The models weren’t real models but rather “real people,” a collection of citizens who’d never in a million years actually be convening anywhere outside of a New York Times Style Section photo shoot. Posing as if it were the most natural phenomenon imaginable, that they were all hanging out eating lobster and getting hammered together, were: an aging musical theater legend, a young, beautiful biracial couple who “worked in film,” a cranky film critic, and an actress big as a house who performed the expected embarrassing antics—grabbing the crotch of the young filmmaker, telling the Aussie photographer that if he made her look fat, she’d sue. Everyone ate—sucking juice from the legs, cracking open the claws—and began knocking back bottles of chilled Sancerre well before eleven a.m. The concept for the shoot was an urban garden party, and it ended up, frankly, as an almost embarrassingly debauched affair. It was over ninety degrees, and people were thirsty. The actress went home after a round of laughter had sent her bursting over into tears. The young couple and the PAs smoked weed in the laundry room. It began to rain, and everyone came inside and became very comfortable very quickly, and the producer (a British den mother type named Stevie) mixed pitchers upon pitchers of Pimms. Rand and Maddy left the crew to clean up and, trusting they wouldn’t be robbed, went around the corner with Stevie after the rain had finished and the others had all gone home. They drank beer and listened to Stevie tell embarrassing stories about famous people—the insanity, the demands—and then one story about her two young boys, who were living with their father across the sea. The story was affecting—it involved one of the boys wetting his bed each night for a year—and neither Rand nor Maddy had known quite what to say. After hugging her good-bye and putting her in a cab, they had walked the short walk home, speculating.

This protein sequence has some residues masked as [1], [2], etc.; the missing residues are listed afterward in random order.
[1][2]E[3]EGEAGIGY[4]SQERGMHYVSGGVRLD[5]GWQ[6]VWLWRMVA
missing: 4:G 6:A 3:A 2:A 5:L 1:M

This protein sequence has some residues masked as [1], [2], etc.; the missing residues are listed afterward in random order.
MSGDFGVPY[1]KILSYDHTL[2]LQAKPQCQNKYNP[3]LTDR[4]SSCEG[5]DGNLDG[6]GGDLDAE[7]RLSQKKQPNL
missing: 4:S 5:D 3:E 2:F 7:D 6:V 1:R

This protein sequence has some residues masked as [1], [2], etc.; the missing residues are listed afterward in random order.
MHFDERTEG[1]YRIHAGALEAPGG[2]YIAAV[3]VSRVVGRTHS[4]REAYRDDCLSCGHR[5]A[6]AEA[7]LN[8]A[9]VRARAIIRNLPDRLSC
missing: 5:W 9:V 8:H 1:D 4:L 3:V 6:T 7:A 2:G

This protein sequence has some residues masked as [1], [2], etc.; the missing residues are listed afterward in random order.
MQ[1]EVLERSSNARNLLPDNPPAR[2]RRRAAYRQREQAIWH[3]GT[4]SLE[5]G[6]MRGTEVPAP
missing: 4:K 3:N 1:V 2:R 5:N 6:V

The smell started the very next morning. Lobster had been grilled in the midst of a true heat wave, in one hundred percent humidity. Chef Signe had also done some funky reductions in their kitchen, and the stove fan was busted; fish heads had lain on the marble countertop for—who knew how long? Rand had called the Times, indignant, and the Times had come and gone, offering free stuff, making snide allusions to personal hygiene. Maddy looked around the immaculate house. She’d been up since six, cleaning. She’d made time to shower and change. Her hair was nicely wet, and her skirt was from India. It moved soft and light against her still-notable legs. She reminded herself to breathe.
“It is exactly as bad as before,” said Rand while sweeping the wide planks of their fine oak floor.
“They’re coming in twenty,” she said.
“I know,” Rand said, “I know.”
* * * *